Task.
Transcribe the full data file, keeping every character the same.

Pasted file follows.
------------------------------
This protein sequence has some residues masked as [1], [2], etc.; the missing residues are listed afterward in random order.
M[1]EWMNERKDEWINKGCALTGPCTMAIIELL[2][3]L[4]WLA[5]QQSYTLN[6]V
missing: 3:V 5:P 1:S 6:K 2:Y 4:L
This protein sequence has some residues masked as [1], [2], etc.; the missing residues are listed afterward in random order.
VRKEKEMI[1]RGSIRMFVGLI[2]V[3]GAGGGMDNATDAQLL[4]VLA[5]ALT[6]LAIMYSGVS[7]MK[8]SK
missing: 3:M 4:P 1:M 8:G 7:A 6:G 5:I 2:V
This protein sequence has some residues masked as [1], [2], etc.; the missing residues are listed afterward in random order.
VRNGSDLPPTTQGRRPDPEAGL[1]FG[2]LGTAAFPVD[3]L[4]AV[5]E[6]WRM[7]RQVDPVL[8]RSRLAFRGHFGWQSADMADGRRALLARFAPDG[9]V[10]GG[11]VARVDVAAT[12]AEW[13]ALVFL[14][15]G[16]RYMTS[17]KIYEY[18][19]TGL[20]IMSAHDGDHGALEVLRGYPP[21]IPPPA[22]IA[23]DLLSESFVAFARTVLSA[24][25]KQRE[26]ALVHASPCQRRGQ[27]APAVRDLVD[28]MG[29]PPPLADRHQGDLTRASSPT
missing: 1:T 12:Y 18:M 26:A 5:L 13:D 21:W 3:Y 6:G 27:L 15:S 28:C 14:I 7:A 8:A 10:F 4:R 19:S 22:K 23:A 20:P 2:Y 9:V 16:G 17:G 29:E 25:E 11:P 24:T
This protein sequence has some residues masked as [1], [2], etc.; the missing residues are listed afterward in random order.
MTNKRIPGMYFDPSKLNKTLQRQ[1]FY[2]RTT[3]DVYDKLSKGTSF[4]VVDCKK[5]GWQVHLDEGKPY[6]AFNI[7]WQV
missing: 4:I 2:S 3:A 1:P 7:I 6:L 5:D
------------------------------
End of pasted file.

This protein sequence has some residues masked as [1], [2], etc.; the missing residues are listed afterward in random order.
M[1]EWMNERKDEWINKGCALTGPCTMAIIELL[2][3]L[4]WLA[5]QQSYTLN[6]V
missing: 3:V 5:P 1:S 6:K 2:Y 4:L
This protein sequence has some residues masked as [1], [2], etc.; the missing residues are listed afterward in random order.
VRKEKEMI[1]RGSIRMFVGLI[2]V[3]GAGGGMDNATDAQLL[4]VLA[5]ALT[6]LAIMYSGVS[7]MK[8]SK
missing: 3:M 4:P 1:M 8:G 7:A 6:G 5:I 2:V
This protein sequence has some residues masked as [1], [2], etc.; the missing residues are listed afterward in random order.
VRNGSDLPPTTQGRRPDPEAGL[1]FG[2]LGTAAFPVD[3]L[4]AV[5]E[6]WRM[7]RQVDPVL[8]RSRLAFRGHFGWQSADMADGRRALLARFAPDG[9]V[10]GG[11]VARVDVAAT[12]AEW[13]ALVFL[14][15]G[16]RYMTS[17]KIYEY[18][19]TGL[20]IMSAHDGDHGALEVLRGYPP[21]IPPPA[22]IA[23]DLLSESFVAFARTVLSA[24][25]KQRE[26]ALVHASPCQRRGQ[27]APAVRDLVD[28]MG[29]PPPLADRHQGDLTRASSPT
missing: 1:T 12:Y 18:M 26:A 5:L 13:D 21:W 3:Y 6:G 27:L 15:S 28:C 14:I 7:A 8:A 10:F 4:R 19:S 22:K 23:A 20:P 2:Y 9:V 16:G 17:G 29:E 25:E 11:P 24:T
This protein sequence has some residues masked as [1], [2], etc.; the missing residues are listed afterward in random order.
MTNKRIPGMYFDPSKLNKTLQRQ[1]FY[2]RTT[3]DVYDKLSKGTSF[4]VVDCKK[5]GWQVHLDEGKPY[6]AFNI[7]WQV
missing: 4:I 2:S 3:A 1:P 7:I 6:L 5:D